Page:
Suu Kyi Ally Sworn in as Myanmar President Ahead of Transfer

  • Htin Kyaw becomes first civilian elected leader in decades
  • Suu Kyi to head four ministries including foreign affairs

Htin Kyaw, second from the right, is sworn in.

Photographer: Romeo Gacad/AFP via Getty Images

Myanmar’s parliament swore in a close ally of Aung San Suu Kyi to become the country’s first democratically elected civilian leader in more than a half-century, while the Nobel laureate was officially named foreign minister.

Htin Kyaw, a former classmate and longtime confidant of the National League for Democracy leader, took the oath of office Wednesday in Naypyidaw and his term will begin April 1. Suu Kyi, who is constitutionally barred from becoming president, was sworn in to head four ministries, though she has said she will lead the entire government.

QuickTake Myanmar’s Transition

"I will uphold and abide by the constitution and its laws," Htin Kyaw said as part of the oath. "I will carry out the responsibilities uprightly to the best of my ability and strive for further flourishing the eternal principles of justice, liberty and equality. I will dedicate myself to the service of the Republic of the Union of Myanmar.”

Sworn in alongside Htin Kyaw were his vice presidents, Henry Van Thio, an ethnic Chin lawmaker from the NLD, and Myint Swe, a former general nominated by parliament’s military appointees. In a later ceremony with the 18 cabinet appointees, Suu Kyi took the foreign affairs, education, energy and president’s office portfolios.

Power Transfer

The NLD scored a resounding win in November’s election and dominates both houses of parliament, meaning the party was able to elect the president of its choosing, though not Suu Kyi. She had met army chief Min Aung Hlaing several times to discuss the power transfer and a possible change to the constitution, but was unable to reach a deal.

Though he is not a lawmaker, Htin Kyaw’s ties with the party and Suu Kyi run deep. He attended the same secondary school as Suu Kyi and went on to study at the Yangon Institute of Economics and at the University of London. He currently serves as a director at the Daw Khin Kyi Foundation, a charitable organization named after Suu Kyi’s mother.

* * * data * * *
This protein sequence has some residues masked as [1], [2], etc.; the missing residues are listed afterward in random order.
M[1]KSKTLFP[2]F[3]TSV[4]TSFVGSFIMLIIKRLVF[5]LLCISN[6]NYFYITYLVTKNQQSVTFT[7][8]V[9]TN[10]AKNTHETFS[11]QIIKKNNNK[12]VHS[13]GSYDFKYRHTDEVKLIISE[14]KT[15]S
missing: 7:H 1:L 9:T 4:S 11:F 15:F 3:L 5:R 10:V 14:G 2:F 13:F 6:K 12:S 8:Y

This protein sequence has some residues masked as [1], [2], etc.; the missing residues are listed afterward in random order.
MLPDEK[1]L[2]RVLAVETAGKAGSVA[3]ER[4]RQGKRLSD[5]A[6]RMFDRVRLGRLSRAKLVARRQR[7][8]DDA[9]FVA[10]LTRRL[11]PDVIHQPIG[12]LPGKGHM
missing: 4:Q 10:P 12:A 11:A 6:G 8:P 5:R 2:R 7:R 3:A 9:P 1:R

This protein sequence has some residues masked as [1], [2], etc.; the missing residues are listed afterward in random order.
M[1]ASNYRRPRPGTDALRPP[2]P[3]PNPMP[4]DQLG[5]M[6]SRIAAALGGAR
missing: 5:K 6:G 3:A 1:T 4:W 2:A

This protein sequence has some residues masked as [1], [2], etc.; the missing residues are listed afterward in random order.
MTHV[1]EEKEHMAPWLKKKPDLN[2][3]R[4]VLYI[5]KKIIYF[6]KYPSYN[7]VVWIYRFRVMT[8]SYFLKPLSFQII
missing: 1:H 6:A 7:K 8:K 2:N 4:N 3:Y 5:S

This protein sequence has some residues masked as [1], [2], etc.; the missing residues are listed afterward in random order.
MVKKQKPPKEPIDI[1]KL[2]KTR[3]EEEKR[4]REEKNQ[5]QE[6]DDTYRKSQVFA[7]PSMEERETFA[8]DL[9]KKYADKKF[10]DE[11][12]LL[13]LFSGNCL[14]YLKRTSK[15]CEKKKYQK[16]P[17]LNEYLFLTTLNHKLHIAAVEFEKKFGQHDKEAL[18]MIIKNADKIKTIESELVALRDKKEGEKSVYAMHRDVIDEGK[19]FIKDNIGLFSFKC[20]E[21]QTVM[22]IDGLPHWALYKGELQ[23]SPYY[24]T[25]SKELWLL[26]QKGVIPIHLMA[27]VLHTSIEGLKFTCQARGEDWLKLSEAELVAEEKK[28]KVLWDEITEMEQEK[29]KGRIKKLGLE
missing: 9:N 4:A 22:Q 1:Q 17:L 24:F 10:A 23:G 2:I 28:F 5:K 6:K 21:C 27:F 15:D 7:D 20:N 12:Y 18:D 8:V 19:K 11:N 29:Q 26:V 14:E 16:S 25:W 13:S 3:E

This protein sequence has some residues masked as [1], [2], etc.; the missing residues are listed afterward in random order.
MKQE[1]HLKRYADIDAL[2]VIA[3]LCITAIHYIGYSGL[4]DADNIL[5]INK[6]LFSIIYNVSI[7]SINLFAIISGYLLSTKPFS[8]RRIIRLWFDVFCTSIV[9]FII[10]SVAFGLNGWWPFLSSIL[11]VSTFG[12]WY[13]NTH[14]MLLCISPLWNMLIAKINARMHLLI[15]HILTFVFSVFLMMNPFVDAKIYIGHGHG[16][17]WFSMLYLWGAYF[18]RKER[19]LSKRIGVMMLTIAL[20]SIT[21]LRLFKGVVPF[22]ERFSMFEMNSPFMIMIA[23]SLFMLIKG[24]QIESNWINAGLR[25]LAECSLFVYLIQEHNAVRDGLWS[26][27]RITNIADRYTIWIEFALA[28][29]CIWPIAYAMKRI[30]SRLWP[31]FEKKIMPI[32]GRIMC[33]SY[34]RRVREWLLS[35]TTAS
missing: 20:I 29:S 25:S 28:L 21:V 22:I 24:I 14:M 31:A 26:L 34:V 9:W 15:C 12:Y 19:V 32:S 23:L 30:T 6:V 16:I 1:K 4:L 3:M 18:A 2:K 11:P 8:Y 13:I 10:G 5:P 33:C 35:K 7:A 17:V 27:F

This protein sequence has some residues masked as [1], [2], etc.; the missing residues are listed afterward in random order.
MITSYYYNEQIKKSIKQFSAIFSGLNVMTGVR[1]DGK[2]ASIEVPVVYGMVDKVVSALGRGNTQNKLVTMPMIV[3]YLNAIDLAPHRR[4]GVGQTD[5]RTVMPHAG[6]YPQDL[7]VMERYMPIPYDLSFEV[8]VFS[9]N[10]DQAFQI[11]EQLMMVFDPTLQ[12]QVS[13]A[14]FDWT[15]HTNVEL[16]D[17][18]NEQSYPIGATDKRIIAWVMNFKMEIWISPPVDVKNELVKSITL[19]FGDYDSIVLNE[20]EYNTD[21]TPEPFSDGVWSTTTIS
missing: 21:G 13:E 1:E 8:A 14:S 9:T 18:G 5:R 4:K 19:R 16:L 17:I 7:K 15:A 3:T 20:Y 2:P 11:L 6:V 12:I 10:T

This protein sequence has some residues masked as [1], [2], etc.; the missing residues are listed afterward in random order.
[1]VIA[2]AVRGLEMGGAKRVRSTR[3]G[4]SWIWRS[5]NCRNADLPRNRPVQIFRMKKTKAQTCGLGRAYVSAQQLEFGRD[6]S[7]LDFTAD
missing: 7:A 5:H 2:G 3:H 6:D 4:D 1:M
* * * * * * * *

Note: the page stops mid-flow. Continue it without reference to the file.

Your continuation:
He is the son of renowned Myanmar writer Min Thu Wun, who was an early member of the NLD. He is married to Suu Suu Lwin, an NLD lawmaker who is the daughter of U Lwin, a former finance minister who helped form the party.

‘Sacrificed Lives’

Aye Mya Mya Myo, a former teacher turned NLD lawmaker, said Wednesday that she was pleased the new president was a civilian and a writer and that he has loyally supported Suu Kyi for so many years. She said it was an historic day that was long coming.

"I want to thank the people who have struggled to reach this stage," she said. "We finally get a civilian government after we have sacrificed lives and many years."

Suu Kyi, 70, and her party are longtime opponents of the generals who ruled Myanmar until 2011, when they handed power to their political arm. Her party has been vague about its plans once the handover from President Thein Sein’s government is completed.

Htin Kyaw told parliament in a short speech Wednesday that his government would prioritize national reconciliation, internal peace, building a democratic federal system, and raising living standards. He also hinted a changes to the constitution, which would require military approval.

"I have a duty to have a constitution that is suitable for this country and in line with democratic principles," he said. "I understand that we need to be patient and to implement the political goal that the people have desired for many years."

To take a cabinet post, Suu Kyi will need to step down as a lawmaker and also from her role as leader of the party she helped found more than 25 years ago. As foreign minister, Suu Kyi will gain a seat on the powerful National Defense and Security Council. The board, which was created in the departing junta’s constitution, is packed with military appointees and could potentially exercise broad power over the elected government.

Before it's here, it's on the Bloomberg Terminal.